A 66-year-old grandmother from Northumberland has been spared jail by a judge for drug dealing.
Patricia Tabram baked biscuits and soups with cannabis
Judge David Hodson said he would not make a martyr of Patricia Tabram, who had admitted possessing cannabis with intent to supply from her home.
The former chef appeared at Newcastle Crown Court on Friday after making cannabis-laced soups and casseroles for herself and friends.
Tabram was given a six-month prison sentence, suspended for two years.
She was arrested at her home at Humshaugh near Hexham, after police seized 31 cannabis plants growing in her loft and another from her hallway table.
Tabram insisted she was using the cannabis in recipes because it helped relieve intense back and neck ache.
Judge Hodson, the Recorder of Newcastle, said the offence was so serious only a jail sentence was appropriate, however he would not be making her a martyr.
He said: "People in this part of the world cannot fail to have noticed that you have been caught up in a media circus.
"It might be that you have been trying to tempt the courts into making a martyr of you. I am not going to do this.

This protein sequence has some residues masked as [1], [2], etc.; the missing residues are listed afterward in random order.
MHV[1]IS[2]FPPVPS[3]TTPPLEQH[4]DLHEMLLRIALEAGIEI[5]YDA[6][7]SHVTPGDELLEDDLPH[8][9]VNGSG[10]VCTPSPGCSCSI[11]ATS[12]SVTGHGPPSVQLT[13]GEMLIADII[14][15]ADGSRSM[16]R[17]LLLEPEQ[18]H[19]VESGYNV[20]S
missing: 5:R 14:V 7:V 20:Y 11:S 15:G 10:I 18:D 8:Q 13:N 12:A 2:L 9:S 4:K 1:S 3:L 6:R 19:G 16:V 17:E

"I consider that this offence merits imprisonment which I fix at six months. However, I am persuaded that there are exceptional circumstances which justifies a suspension of the sentence for a period of two years."
Carl Gumsley, defending, told the judge: "She maintains she will continue taking cannabis and I do not suggest to the court that she has given it up.
"What she has said, notwithstanding her own views, is that she will not supply it to any other person."
In mitigation, Mr Gumsley added that the former chef had led an "eventful" life and had suffered from several episodes of mental illness over the years.
The grandmother-of-two began cooking for friends using food sprinkled with the illegal drug after being introduced to it last year.
Northumbria Police were tipped off about the savoury smells and activities coming from Tabram's bungalow and twice raided her house last May and June.
They found cannabis plants growing in her loft, another one from her hallway table as well as individual portions of the drug in her fridge and on her bedside cabinet.
Tabram said she had been travelling to the Byker district of Newcastle regularly to buy cannabis.
She met a dealer in Hexham after her friends said they also wanted some of the Class C drug. Police raided her home a day after she took delivery of the cannabis.
Speaking outside the court she said: "Well, I am a free woman. But fining me so much money - I am a pensioner and I get a little over £100 a week.
"I will not stop medicating with it because it is far better than any tablets you can get from the doctor."
She insisted that she had not supplied anyone else with the Class C drug since police raided her bungalow.
"I have never got it for other people since last June.
"I only got cannabis once for my friends. Now a young man has arranged for it to be delivered to their doors."